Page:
I wanted to communicate a sense of separation between the foreground and background in this image because the short buildings of Chinatown are surrounded by large skyscrapers that physically tower over the small neighborhood of structures.
As I child, I would walk down the streets and look at the individual signs on the stores, so I copied these sign fronts onto the map. The map is an exact representation from above, and I could get from one location to another by looking at it.
Day Two: SoHo
SoHo is a neighborhood that I associate with my childhood experiences on scooter and bike, touring NYC with my parents. I think SoHo, more than any other neighborhood, has a beautiful chiaroscuro - play of light and darkness - when you walk down the street. Lower Manhattan has all of these big skyscrapers -- they’re flat, like boxes -- but SoHo has extruded forms of arches and columns. A lot of classical architecture in SoHo is inspired from buildings in Rome and Renaissance Italy as well as ancient Greece. There is a visual language that references Greek and Roman architecture in the arches, Palladian windows, and Corinthian columns. When I walk around, I try to play a guessing game - identifying specific buildings with their ancient sources of inspiration. The old architecture has a kind of permanence for me.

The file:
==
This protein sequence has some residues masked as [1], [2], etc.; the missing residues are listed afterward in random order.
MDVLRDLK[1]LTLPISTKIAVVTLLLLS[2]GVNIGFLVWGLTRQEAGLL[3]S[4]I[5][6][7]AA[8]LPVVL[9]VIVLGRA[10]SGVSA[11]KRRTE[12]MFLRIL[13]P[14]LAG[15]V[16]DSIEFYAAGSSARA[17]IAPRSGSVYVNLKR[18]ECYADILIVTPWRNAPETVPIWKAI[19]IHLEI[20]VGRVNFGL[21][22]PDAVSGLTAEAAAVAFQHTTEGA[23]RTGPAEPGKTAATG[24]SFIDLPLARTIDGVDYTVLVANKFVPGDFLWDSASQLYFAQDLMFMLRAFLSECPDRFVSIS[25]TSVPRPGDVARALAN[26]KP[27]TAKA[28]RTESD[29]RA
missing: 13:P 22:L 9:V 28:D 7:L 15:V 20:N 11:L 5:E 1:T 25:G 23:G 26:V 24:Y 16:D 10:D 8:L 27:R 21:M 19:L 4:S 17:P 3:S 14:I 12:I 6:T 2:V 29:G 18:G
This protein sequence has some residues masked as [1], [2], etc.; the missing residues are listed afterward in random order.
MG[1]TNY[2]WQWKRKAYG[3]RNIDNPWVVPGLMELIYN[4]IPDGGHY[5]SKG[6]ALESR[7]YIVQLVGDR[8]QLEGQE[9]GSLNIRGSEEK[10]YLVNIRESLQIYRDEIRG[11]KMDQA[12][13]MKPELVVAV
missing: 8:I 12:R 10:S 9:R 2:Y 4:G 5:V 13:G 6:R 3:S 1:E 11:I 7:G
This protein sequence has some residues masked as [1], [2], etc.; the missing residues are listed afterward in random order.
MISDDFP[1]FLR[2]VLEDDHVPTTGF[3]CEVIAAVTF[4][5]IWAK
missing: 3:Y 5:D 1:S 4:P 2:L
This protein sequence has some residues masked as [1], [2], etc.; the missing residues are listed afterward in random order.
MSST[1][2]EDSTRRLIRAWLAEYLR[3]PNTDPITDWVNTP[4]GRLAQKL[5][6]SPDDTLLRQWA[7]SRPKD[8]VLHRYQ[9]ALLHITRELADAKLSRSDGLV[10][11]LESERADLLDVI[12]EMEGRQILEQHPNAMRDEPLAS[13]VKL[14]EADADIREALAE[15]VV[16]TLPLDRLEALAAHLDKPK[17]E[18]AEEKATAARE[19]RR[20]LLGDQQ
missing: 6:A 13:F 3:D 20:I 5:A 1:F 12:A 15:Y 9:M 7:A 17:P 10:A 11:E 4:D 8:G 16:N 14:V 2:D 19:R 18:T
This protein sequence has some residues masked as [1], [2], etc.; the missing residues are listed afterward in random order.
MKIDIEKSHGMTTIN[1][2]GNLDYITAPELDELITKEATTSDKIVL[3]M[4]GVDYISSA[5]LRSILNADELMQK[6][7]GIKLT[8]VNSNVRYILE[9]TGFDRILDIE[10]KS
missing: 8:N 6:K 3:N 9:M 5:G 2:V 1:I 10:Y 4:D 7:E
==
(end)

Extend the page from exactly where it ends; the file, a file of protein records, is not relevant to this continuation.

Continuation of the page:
Day Three: The East & West Villages
I pick the spots I paint in based on whatever interests me on that day, the size of the paper I’m going to work with, how fast I can complete the painting, and the weather. I prefer to paint in watercolors because they convey a sense of spontaneity that I am trying to capture in the city. You have five or ten minutes to complete the painting, so the process is more dynamic than if you were sitting in a studio.